NASHVILLE – A new law that protects Tennesseans from improperly installed electric generation equipment was signed into law by Gov. Bill Lee on Tuesday, April 20.

The law requires owners of generators, solar panels, wind turbines or other electric generation equipment that is connected to the power distribution grid to notify their local power company and to install an automatic disconnect switch that is accessible to the local utility.

Gov. Lee, a longtime friend of electric co-ops, expressed his support for the legislation. “Lineworkers power Tennessee, and this legislation will ensure they stay safe on the job,” says Gov. Lee. “Our homes, hospitals, farms, factories and everything in between depend on well-managed infrastructure, and this law is an important part of that.”

To protect the public from danger, the local electric distribution grid is designed to interrupt the flow of power to an area when the system detects damage such as a pole broken during an automobile accident or power lines damaged during a storm.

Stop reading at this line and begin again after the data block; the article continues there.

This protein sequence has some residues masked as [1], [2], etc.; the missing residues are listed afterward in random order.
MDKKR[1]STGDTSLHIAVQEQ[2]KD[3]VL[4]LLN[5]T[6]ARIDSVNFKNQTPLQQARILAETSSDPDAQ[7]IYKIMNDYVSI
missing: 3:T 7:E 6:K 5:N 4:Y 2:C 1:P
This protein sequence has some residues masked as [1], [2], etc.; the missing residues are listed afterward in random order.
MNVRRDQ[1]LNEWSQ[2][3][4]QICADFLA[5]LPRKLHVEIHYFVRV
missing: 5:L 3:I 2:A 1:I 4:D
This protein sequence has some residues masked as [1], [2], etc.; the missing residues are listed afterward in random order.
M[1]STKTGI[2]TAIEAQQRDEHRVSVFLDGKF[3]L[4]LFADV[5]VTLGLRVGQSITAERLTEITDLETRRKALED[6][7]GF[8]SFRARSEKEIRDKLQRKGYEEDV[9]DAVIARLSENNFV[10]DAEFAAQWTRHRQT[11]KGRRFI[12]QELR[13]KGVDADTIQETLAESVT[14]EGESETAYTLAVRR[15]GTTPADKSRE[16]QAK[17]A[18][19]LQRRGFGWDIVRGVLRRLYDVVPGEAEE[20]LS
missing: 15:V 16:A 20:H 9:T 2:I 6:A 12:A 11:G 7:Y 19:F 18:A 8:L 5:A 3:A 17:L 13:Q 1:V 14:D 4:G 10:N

“Unfortunately, privately owned generation equipment that is connected to the grid might continue generating power onto the grid if it is not properly installed,” says Mike Knotts, vice president of government affairs for the Tennessee Electric Cooperative Association, “and this could create a very dangerous situation for the public, first responders or utility lineworkers.”

“If you don’t know where these electric producing instruments are, you could have a tragic accident,” said Rep. Patsy Hazlewood, sponsor of the legislation, from the House floor on March 11.

Tennessee’s electric cooperatives championed the law throughout this year’s legislative session. “We appreciate the General Assembly and Gov. Lee for sharing our concern for public safety,” says David Callis, executive vice president and general manager of the Tennessee Electric Cooperative Association.

Owners of grid-connected generation equipment should contact their local electric utility for more information.

H.B. 252 discussion and vote during the Commerce Committee on March 2

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